This post is a little bit different than some of my other posts, because I am interviewing another homeschooling mom on her Amazon business. I’m actually really excited to share this post with you, because I know there are other families out there looking for a way to bring in some extra income from home.
We have actually started selling on Amazon. We have some of our own clothing items and Character Badges program on Amazon, but we also have started doing retail arbitrage. Not sure what that is? Read on for more info. 🙂 The nice thing is this can include the whole family. Your children can help put labels on, or pack boxes, or go shopping with you, looking for products to sell. Your husband can help as well!
I was able to interview Jessica from The Selling Family, as she is an amazing mom who is now homeschooling, and her husband and her have built up an Amazon business that brings in a full time income for them! Even though I’ve been in the online business world for 5-6 years now, I am still so amazed and intrigued over how she does this!
So here you go…my interview with Jessica where I asked her some questions that I thought you readers might ask, and I hope you enjoy reading the answers! This might even be something your teenage child could do with your supervision to start earning an income, and learn business!
1. How much time does this take each week to bring in a part time income?
This one is actually a little tough to answer because the answer varies so much from person to person!
My definition of “parttime income” might be different than yours. And my other disclaimers are that some people “catch on” to the business faster than others and make it happen sooner, plus there are also a lot of different niches you can get involved in.
However, to answer in a very general way, someone could spend about 10 hours or less a week and make a very nice side income in this business. By that I mean anywhere from a couple of hundred dollars a week to a couple of thousand a month or more. It all depends on your focus and the choices you make.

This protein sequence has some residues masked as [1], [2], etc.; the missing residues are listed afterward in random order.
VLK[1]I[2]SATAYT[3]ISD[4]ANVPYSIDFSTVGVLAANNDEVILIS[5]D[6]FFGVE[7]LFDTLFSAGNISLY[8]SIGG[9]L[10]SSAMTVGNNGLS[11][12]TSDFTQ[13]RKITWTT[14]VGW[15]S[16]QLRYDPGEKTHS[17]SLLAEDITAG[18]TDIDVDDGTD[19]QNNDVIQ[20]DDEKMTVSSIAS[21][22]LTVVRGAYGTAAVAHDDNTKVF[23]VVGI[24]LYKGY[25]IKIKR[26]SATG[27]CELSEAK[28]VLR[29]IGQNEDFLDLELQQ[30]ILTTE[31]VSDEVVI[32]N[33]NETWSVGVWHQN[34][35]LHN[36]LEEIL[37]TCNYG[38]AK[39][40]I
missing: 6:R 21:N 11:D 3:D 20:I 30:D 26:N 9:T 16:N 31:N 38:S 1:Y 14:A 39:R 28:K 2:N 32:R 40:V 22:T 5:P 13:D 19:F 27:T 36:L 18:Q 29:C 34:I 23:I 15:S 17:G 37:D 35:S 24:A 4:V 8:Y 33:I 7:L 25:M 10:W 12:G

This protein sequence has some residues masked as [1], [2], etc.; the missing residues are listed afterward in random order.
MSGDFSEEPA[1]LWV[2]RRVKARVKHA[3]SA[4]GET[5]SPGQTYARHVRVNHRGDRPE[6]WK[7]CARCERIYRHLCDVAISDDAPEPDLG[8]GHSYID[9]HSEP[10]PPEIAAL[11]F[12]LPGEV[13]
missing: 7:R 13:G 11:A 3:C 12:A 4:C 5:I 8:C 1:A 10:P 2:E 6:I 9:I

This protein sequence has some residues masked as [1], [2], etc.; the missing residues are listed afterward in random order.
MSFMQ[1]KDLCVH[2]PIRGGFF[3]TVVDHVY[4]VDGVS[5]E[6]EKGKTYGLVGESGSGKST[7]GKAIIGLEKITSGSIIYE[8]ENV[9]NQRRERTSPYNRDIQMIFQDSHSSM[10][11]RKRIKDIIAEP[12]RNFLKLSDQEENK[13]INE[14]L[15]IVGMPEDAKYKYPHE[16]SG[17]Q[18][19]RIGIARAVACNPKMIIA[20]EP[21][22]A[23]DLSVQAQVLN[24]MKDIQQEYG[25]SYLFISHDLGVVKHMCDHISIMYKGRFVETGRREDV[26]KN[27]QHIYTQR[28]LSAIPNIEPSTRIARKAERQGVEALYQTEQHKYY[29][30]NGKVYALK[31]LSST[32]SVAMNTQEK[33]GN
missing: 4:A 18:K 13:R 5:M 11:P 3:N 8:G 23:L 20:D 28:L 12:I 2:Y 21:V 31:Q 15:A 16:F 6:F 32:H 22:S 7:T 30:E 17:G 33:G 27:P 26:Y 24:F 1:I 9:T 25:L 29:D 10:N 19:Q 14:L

You’d spend some of that time sourcing, or looking for inventory. You could do that in 35 hours and find some product; this is an area sellers get better at and more efficient at as they practice. They might strike out at first, then start finding a few deals, then more and more until they realize there’s opportunity everywhere!
Then it takes some time to list, prep and ship your items, maybe another 12 hours there. The time spent on this depends on how many products you’re shipping in to Amazon.
And finally, I’d suggest taking time each week to get more educated and really study the business. This will ultimately help you grow faster and use your time better. You might even consider our Amazon Boot Camp, a stepbystep training to selling on Amazon, that you can work through at your own pace.
And of course, if you have more time you could certainly use it! But overall, many successful sellers are putting in what are considered traditional fulltime hours. That’s the beauty of it. You can work as much as you want and then in turn make as much as you want.
2. Is this really something a homeschooling family can do together?
This is perfect for a homeschooling family!
One of the best parts of selling Amazon FBA is how flexible it is. You need to send inventory to Amazon’s warehouses, but there’s no set time for that to happen. You can shop whenever it’s convenient for you and ship at anytime.
We started homeschooling this year and adjusted our schedule. So now I homeschool during the first part of the day and then work on our business later. If I had a homeschool lesson I wanted to work on in the afternoon or at night, I could just as easily work my Amazon business in the morning.
And there are lots of opportunities to work lessons into the business! What better place to learn business, than working in the home business, right?
There’s math involved in calculating profit; or, for the really young ones, they can simply count up how many labels you have and match them to products. For older ones, you could even get into accounting.
You could discuss geography when looking at where you ship your items to or where the buyers are from. Or you could take a road trip! This business can be very mobile; all you’d need is your smartphone and the ability to label and ship items, which you could do by finding a place like Staples or staying with friends and family.